Seeing as this is a Terrence Malick film, it should go without saying that Badlands is gorgeous. Despite the horrible and sometimes needless killing, everything about the drive Kit and Holly made was beautiful. I’ve always had a fantasy of driving West but this film has me thinking that North might be the best direction to go. As for the theme, it really resonated with me how the entire country lived in fear of Kit and Holly until they were caught, and then he became a celebrity of sorts. He got his comeuppance in the end with a trip to the electric chair but Malick really captured America’s obsession with true crime and how we are constantly in a state of fear and adoration over the same people.

Final review: 4/5

Up next: Drugstore Cowboy

 

#324- The Big Chill

Quick recap: A group of former college friends reunite at a funeral for Alex, a friend who committed suicide .

starring Jeff Goldblum!

Fun (?) fact: Kevin Costner was cast as dead guy Alex and he originally filmed some flashback scenes. Most of it was cut  by the time the movie was released So all that’s left is a few seconds of Alex’s corpse being dressed for the funeral.

such a performance

My thoughts: Remembering my experience with Diner, I was reticent to watch The Big Chill. I knew it had something to do with the 60s and I wasn’t in the mood for a bunch of flashbacks and nostalgia porn. I mean, I get it. I love the 90s and I would totally be down for a movie with references I personally know. But someone else’s nostalgia just isn’t the same. Luckily this movie does a great job staying in the present but dropping little reminders, like the music, to set the tone.

My initial lack of enthusiasm for The Big Chill stemmed from the large ensemble cast. A large group of characters who shared a long history meant that I would have to sit through each backstory and ‘connect’ with each person. Thankfully, that’s not what happened. There’s never an explanation how everyone met each other but there are a few clues about the various relationships. One thing I disliked was how the women were welcomed into the group but their relationship to the men was mostly a previous or current romantic one. The men were successful- a businessman about to go big, a journalist, a movie star and a radio psychologist. But the women mostly just talked about various relationships and kids and subpar husbands. Seeing as how I never really had a huge group of friends I hung out with in college, maybe that’s just how it goes. And maybe there wasn’t enough time to flesh out all the characters. Either way it just felt like the women got the short end of the stick in this group of friends.

Despite the premise of friends reuniting at a funeral, The Big Chill isn’t as sentimental as it could’ve been and I appreciate that. There’s the usual mix of montages and heartfelt discussions you find in these kinds of movies but it never goes full on schmaltzy. Alex’s suicide weaves in and out of conversations and it all felt so genuine, as if these were a real group of friends. In the end, as everyone began to depart it was nice to think of them all staying in touch after such an emotional meeting but there’s a hint that things might’ve just gone back to the way they were, much like real life. I prefer that ending over a definite answer that everyone’s life had changed.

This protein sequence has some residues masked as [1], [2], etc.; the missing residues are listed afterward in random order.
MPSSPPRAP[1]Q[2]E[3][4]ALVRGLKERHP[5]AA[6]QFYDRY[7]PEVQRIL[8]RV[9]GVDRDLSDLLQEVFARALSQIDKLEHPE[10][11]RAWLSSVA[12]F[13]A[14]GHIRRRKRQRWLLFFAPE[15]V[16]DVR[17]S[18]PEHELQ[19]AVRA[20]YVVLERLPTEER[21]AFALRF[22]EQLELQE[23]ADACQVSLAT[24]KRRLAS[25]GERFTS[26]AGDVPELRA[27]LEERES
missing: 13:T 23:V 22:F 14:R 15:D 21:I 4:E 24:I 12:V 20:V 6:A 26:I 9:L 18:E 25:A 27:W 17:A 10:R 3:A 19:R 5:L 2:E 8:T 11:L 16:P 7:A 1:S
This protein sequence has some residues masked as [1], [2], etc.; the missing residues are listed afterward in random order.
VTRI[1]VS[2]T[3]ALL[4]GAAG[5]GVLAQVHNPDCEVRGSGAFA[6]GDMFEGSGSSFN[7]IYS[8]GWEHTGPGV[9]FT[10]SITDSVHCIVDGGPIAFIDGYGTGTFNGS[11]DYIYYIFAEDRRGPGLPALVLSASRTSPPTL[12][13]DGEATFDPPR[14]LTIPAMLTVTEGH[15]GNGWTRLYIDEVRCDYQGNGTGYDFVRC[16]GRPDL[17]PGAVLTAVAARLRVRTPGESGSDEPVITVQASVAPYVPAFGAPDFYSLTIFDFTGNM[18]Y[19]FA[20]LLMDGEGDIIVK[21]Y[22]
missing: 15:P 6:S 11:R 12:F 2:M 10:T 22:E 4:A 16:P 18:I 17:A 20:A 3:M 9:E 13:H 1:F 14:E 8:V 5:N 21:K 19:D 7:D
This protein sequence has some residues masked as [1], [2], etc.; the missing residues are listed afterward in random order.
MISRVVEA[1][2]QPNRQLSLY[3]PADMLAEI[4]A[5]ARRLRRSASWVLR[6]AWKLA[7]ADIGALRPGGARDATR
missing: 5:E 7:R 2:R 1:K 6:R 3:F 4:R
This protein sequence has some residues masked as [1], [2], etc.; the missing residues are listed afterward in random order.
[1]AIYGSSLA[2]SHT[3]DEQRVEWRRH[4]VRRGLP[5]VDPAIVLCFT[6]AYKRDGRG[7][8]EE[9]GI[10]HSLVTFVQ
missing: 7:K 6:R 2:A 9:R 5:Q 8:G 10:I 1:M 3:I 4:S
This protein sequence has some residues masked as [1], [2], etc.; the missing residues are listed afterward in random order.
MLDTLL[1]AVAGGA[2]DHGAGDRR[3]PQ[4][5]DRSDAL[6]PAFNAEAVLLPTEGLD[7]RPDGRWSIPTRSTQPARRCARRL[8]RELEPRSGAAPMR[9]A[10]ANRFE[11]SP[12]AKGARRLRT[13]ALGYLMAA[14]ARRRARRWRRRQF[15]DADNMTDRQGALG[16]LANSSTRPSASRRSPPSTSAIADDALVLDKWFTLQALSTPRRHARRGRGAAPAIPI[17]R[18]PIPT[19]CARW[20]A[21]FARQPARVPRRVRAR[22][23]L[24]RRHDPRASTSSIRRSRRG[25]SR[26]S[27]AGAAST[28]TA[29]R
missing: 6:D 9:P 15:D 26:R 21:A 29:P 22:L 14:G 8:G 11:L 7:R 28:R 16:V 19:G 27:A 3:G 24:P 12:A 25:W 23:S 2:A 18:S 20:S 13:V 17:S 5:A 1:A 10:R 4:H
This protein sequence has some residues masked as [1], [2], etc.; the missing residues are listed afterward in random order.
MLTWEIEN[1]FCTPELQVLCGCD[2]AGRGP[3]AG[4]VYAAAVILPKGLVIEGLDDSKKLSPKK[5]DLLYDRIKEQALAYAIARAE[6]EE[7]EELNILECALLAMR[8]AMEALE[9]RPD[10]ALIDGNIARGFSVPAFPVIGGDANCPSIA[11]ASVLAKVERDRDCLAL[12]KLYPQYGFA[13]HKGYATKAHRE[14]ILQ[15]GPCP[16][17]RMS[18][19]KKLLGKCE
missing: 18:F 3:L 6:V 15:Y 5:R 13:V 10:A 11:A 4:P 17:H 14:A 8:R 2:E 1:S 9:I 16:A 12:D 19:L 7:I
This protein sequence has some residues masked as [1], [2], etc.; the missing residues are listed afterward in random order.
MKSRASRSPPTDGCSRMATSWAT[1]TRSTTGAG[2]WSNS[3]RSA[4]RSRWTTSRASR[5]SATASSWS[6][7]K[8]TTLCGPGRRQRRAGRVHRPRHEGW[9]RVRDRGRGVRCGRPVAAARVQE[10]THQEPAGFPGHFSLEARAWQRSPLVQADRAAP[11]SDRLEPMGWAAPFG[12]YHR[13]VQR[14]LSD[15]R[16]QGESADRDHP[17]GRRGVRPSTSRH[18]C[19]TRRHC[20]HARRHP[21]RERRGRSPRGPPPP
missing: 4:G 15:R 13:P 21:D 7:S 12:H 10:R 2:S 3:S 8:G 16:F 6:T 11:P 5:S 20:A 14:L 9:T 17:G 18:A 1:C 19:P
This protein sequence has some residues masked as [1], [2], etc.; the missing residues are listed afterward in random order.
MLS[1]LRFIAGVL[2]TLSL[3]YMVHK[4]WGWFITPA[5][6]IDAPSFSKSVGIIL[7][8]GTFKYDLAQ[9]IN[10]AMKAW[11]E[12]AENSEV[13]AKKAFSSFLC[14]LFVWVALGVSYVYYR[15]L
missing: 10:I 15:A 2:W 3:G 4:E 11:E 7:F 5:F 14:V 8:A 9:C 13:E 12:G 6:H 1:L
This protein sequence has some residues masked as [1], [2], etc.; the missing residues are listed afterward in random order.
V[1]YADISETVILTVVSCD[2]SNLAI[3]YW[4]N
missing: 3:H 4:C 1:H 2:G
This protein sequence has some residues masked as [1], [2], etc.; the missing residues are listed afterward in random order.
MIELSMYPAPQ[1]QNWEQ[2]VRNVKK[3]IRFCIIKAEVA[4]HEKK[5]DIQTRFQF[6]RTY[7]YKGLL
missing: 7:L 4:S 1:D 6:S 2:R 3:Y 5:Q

Final review: 4/5

Up next: The Man Who Shot Liberty Valance

 

#319- Young Frankenstein

Quick recap: Young Frankenstein is nothing like his grandfather, until he becomes him completely.

Fun (?) fact: Steven Tyler, of the band Aerosmith, wrote ‘Walk this Way’ after watching a screening of the film.

My thoughts: After my experience with Blazing Saddles, I was a little weary going into Young Frankenstein. I think Mel Brooks does great work and I can see how his gags are considered funny, but it’s just not the humor for me. However, I already have a director beef with Robert Altman so I think I need to tone down my feuds a little. Bill Paxton can remain, however. He may have passed on but I still wish I could’ve punched him in his face just one time.

Young Frankenstein was a family viewing event because my husband assured me it was totally appropriate for children. Like, squeaky clean entertainment. Considering he said the same thing about the Hamilton soundtrack, I should’ve known better. Thankfully, almost every innuendo went over our kid’s head, except for the last scene with Inga in bed and she starts singing. That was a fun one to tiptoe around. Anyway, I think my son mostly enjoyed the film, although later he admitted that he didn’t find it as funny as we had built it up to be. I agreed with him because gags just aren’t really my thing, although this is just personal preference. Honestly, my lack of love for this film comes down to the Princess Bride effect, something I just this second made up. The Effect is that had I watched this movie when I was younger, I would’ve embraced it completely but since I’m seeing it as an adult, I am only meh.

All that being said, I loved the concept for the movie and it makes me long for more like it. The humor was clever, although overwhelming at times with jokes being lobbed left and right. And of course Gene Wilder was wonderful. If anything, this list has taught me to appreciate his work even more than I did before.

Final review: 4/5

Up next: Hopefully more Horrorfest!